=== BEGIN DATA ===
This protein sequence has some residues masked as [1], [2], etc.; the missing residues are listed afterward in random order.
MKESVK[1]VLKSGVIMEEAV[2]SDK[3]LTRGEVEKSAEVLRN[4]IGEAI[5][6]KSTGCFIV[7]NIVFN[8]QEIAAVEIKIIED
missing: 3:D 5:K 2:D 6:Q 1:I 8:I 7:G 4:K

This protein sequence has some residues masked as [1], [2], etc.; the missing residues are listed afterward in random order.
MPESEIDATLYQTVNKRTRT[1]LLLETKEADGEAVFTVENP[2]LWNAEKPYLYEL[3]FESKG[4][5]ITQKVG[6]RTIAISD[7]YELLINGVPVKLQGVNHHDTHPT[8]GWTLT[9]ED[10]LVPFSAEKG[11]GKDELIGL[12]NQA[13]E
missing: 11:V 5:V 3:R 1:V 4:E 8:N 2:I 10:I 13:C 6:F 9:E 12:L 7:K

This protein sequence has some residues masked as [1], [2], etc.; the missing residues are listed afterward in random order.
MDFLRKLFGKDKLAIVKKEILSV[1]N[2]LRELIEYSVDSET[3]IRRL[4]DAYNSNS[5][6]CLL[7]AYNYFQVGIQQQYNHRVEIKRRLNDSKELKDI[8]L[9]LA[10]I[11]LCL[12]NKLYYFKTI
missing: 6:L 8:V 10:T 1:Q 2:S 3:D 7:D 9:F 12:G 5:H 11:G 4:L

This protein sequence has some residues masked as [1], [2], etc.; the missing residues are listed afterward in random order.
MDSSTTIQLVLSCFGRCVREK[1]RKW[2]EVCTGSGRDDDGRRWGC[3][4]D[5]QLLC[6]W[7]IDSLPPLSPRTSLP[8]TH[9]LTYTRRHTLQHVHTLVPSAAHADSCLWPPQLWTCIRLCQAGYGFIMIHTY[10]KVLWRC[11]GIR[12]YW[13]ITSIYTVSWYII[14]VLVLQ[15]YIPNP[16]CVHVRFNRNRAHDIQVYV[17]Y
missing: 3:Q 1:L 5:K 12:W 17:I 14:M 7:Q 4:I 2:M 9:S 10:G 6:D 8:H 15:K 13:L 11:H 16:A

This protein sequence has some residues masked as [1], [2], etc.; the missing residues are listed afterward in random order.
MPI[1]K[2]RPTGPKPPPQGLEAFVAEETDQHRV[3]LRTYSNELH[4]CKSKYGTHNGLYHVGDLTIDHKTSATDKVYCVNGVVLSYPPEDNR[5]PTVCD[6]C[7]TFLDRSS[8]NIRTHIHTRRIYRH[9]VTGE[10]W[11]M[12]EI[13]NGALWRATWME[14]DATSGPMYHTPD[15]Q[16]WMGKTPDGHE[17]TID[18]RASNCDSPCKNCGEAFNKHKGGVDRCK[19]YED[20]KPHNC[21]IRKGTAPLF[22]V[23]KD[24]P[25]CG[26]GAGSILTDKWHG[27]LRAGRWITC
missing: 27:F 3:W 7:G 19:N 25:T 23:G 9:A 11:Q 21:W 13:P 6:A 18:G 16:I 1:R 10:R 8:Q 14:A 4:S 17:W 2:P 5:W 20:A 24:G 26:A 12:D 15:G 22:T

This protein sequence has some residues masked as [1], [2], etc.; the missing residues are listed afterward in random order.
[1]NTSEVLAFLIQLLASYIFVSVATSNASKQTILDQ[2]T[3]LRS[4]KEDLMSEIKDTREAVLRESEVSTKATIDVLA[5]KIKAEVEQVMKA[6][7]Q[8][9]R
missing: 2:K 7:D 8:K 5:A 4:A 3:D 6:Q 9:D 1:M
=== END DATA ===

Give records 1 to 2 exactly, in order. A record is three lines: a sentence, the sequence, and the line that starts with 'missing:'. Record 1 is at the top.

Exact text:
This protein sequence has some residues masked as [1], [2], etc.; the missing residues are listed afterward in random order.
MKESVK[1]VLKSGVIMEEAV[2]SDK[3]LTRGEVEKSAEVLRN[4]IGEAI[5][6]KSTGCFIV[7]NIVFN[8]QEIAAVEIKIIED
missing: 3:D 5:K 2:D 6:Q 1:I 8:I 7:G 4:K

This protein sequence has some residues masked as [1], [2], etc.; the missing residues are listed afterward in random order.
MPESEIDATLYQTVNKRTRT[1]LLLETKEADGEAVFTVENP[2]LWNAEKPYLYEL[3]FESKG[4][5]ITQKVG[6]RTIAISD[7]YELLINGVPVKLQGVNHHDTHPT[8]GWTLT[9]ED[10]LVPFSAEKG[11]GKDELIGL[12]NQA[13]E
missing: 11:V 5:V 3:R 1:V 4:E 8:N 2:I 10:I 13:C 6:F 9:E 12:L 7:K